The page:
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The challenge

Improving patient health outcomes and equality

Addressing Australia's key health priorities through the development of technologies that improve the efficiency and effectiveness of the health system and improve patient health outcomes and equality.

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Three of the central pillars of the financing of the Australian healthcare system include:

  • achieving universal access
  • achieving equity in service provision, and
  • containing the cost of all health services, including services funded by Government.

When it comes to healthcare, access, quality, and cost are all major priorities for the Australian Government.

Our response

A national research response to Australia’s health system priorities

The Australian e-Health Research Centre (AEHRC), CSIRO Digital Health Research program and an unincorporated joint venture between CSIRO and the Queensland Government, represents a national research response to Australia's health system priorities in several important respects.

  • Improving access to health services. Through the use of broadband and mobile communications, the Health Services group delivers innovative technology to overcome the burden on health services, including those caused by chronic disease, and the needs of an ageing population. A wide range of technologies are being developed and tested to improve health services to urban, rural and remote Australians.
  • Personalising diagnosis and treatment. The AEHRC has harnessed the use of genomic and biomedical data by using advanced mathematical methods to transform large volumes of data into clinical information. This means that treatments and interventions can target precisely the patients benefiting the most, while sparing those unlikely to benefit to avoid unnecessary cost and side effects. This research is made possible through strong partnerships and networks of researchers, clinicians, and industrial partners that enhance technology uptake and leverage much broader investment in targeted diagnosis and treatment in Australia.
  • Transforming health systems. Various elements of the AEHRC research program connect the availability of data with decisions that improve patient outcomes and health system performance and productivity. The unleashed value of health data in electronic health records and administrative data sets is being used to improve the understanding of demand for hospital services, and the efficiency of ED presentations, triage, and hospital admissions processes. Patients benefit from improved data quality, data interoperability between clinical systems and clinical decision support through the clinical terminology tools of the AEHRC.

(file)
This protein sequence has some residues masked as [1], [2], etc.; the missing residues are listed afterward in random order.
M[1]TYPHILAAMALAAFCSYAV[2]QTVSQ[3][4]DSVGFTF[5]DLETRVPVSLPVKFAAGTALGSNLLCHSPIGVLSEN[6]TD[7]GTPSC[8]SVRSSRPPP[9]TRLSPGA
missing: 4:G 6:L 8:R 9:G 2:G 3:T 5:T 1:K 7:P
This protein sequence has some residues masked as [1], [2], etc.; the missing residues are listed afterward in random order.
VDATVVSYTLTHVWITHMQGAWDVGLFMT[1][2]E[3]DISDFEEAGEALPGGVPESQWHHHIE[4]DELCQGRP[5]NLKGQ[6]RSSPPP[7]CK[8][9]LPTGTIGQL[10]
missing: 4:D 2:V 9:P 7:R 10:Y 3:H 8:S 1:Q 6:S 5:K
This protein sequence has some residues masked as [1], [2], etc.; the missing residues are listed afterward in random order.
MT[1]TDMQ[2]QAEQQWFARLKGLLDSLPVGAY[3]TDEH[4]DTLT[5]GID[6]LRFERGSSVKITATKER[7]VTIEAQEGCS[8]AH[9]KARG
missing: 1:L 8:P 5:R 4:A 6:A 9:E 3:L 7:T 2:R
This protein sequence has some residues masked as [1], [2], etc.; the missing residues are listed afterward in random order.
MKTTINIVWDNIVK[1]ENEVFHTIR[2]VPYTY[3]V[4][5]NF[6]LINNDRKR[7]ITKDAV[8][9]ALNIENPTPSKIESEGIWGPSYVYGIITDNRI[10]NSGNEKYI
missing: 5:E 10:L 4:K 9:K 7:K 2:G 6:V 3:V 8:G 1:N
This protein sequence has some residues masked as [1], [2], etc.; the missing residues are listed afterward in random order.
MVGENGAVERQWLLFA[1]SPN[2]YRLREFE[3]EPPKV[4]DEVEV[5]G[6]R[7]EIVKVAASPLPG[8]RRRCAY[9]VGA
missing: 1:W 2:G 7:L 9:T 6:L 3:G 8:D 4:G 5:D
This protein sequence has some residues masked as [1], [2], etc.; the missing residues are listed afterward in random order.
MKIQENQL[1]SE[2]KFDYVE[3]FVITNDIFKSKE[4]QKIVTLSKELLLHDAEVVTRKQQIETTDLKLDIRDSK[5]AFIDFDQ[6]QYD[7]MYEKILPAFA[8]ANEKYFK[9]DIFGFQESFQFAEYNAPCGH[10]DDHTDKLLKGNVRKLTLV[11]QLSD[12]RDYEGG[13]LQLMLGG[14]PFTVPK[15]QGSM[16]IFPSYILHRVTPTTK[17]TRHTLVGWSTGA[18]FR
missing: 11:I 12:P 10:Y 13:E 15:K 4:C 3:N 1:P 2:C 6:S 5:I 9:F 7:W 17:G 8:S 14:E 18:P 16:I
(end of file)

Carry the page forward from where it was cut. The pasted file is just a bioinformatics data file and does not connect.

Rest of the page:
The results

Improved health and wellbeing of Australians

AEHRC has delivered an impressive portfolio of research, building strong links with users to ensure adoption of technologies, techniques, and decision supports that deliver benefits to patients, the health system, medical research and the wider community.

In recognition of the value and quality of research, programs within the AEHRC are already returning generating significant revenue, despite programs being spread across the Technology Readiness Level (TRL) spectrum. A third of all programs have a TRL of 4 out of 9, and are still being validated in a laboratory environment. Only 11 per cent have successful operational experience with sustained engineering support (rated 8 or 9 out of 9), and 26 per cent have a rating of 3 or below, as they are still in the proof of concept stage or below.

Close to half of the total investment costs of the Centre have been returned through revenue, with $38 million out of $80 million leveraged from various state government and industry sources over the past 5 years to further support and extend AEHRC’s work into the Australian community.

A large variety of AEHRC platform technologies and associated products are already in use or being trialled in research centres, Australian hospitals, residential aged care facilities, and individual homes as adoption continues to expand.

New insights into diseases have been made using AEHRC technologies through large clinical studies where AEHRC staff have leadership roles, resulting in clinical trials of novel therapy and treatment.

Patients are benefiting from more targeted treatments, preventative strategies, and improved rehabilitation, improving patient quality of life and workforce productivity.

An economic analysis was performed on one technology within the AEHRC portfolio — the Care Assessment Platform / MoTER cardiac rehabilitation program — substantiated a benefit cost ratio of 3.8 to 4.2 depending on existing access to services.


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